Get to know the seeds growing in your area and their growth habits, and you can get a fairly good leg up on them with vigilance and persistence.  I don’t ever expect to eliminate every weed from my fields, for a few around are beneficial for biodiversity, water retention, and insect habitat, but I do keep in mind that ever tiny weed left behind has the potential to become a 4’x4’x4′ shrub by season’s end.  So I do my best, knowing that somehow, a few weeds always get left behind.



First batch for the season using Napa cabbage.

I make it by first soaking greens in salted water overnight.  Rinse 3-4 times, then I make a paste of garlic, onion, fresh ginger, salt, sugar, chili flakes and Cayenne flakes and a little sesame oil.  Amounts depend on how big the batch of greens.  I leave in a bowl covered with a cloth and set to ferment, 2 days to 2 weeks depending on the weather.  Adapted from recipe given to me by Old Barn Hollow.

Planning Ahead to go Local for the New Year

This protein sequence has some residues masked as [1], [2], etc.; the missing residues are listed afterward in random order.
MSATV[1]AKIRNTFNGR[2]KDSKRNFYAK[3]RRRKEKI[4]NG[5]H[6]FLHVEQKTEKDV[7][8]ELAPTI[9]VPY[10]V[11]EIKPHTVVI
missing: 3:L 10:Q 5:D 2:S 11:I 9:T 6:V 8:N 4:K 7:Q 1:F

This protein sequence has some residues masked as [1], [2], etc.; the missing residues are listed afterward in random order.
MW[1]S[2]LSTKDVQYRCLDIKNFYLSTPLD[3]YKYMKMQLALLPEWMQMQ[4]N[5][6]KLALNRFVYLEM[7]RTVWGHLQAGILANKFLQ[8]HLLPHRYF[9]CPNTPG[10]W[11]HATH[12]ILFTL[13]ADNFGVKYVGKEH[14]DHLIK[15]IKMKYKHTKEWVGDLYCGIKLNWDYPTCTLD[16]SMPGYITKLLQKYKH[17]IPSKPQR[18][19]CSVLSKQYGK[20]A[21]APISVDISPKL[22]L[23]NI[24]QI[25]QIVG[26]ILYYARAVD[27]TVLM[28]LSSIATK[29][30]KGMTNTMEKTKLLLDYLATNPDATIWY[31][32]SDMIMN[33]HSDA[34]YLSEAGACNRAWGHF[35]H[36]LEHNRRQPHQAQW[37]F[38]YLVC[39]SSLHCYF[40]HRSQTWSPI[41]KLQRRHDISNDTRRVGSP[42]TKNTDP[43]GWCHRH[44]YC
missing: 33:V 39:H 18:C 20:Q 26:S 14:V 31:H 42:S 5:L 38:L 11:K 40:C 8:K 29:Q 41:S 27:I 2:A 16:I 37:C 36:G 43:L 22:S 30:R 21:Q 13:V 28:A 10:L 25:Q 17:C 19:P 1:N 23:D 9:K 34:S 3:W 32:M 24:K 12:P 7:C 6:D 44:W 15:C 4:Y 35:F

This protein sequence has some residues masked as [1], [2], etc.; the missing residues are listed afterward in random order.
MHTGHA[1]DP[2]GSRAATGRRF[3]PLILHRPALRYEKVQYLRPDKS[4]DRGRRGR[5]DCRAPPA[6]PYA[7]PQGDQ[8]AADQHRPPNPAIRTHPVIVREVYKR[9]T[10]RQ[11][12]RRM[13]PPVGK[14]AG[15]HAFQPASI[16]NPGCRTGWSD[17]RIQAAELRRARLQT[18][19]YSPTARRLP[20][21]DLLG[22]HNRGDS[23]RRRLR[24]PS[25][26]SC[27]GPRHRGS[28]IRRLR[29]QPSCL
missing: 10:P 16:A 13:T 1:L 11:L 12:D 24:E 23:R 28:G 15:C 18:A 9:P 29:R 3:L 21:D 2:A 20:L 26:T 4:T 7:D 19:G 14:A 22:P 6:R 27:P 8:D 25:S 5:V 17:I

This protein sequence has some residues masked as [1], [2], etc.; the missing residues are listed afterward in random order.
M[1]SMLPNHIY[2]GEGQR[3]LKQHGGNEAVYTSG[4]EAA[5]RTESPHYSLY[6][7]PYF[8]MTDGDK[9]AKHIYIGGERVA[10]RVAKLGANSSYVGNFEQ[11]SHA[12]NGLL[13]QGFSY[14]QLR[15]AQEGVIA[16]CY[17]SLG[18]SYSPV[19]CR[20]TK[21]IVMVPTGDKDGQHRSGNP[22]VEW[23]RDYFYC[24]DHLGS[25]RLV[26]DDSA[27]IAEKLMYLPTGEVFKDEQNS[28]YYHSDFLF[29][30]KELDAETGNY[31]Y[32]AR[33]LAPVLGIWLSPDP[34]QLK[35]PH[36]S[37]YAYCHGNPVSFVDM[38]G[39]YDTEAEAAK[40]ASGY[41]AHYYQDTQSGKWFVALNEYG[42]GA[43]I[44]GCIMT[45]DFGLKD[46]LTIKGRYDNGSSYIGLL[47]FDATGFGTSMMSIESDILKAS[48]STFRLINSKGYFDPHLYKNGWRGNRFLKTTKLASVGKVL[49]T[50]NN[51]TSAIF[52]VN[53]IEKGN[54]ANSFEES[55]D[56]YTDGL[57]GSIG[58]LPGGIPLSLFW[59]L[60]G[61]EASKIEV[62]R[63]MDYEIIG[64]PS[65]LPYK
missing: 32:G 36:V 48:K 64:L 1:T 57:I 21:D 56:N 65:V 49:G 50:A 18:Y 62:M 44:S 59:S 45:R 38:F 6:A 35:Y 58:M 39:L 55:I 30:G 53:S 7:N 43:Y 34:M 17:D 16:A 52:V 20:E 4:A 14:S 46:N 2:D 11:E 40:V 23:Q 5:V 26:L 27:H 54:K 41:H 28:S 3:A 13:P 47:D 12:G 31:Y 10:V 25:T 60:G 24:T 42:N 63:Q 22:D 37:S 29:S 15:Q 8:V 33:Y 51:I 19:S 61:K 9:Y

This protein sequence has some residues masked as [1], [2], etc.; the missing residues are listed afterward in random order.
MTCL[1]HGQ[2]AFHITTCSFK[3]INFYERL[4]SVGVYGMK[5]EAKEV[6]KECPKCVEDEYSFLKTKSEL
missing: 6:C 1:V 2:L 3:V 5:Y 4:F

As we make our New Year’s Resolutions, one good one to keep in kind is that of producing or keeping more of your own food.  Now is the perfect time to plan for the coming growing season.  While it would be great  to provide all our own food for the year, taking on this entire task alone is unrealistic.  Many a well-meaning family has tried, only to become overwhelmed and give up.   In today’s world, it is very unlikely that one would be able to provide  all your own food, but one can certainly provide a number of key items for your family, and put a bit of a dent in your grocery bill.  The secret is using baby steps. Master one project at a time, try adding something new after your first successes.

Winter is traditionally a time of planning and dreaming about the summer garden.  Seed catalogues have arrived, and the chilly days and slower pace are perfect for sitting and musing about warmer days to come.  But it is also the time when your family is eating the foods that you’re going to want to put up for yourself.  Now is the time to pay attention and take note of what you are eating and buying at the grocery or market.  Local, seasonal eating takes practice, and working with what you are already doing is going to make the transition much easier.  Keep lists or a notebook if you need to, or keep  you grocery receipts.  See what veggies you are buying, which canned goods, which meats you eat the most often.  These are the foods to concentrate on when planning to provide your own.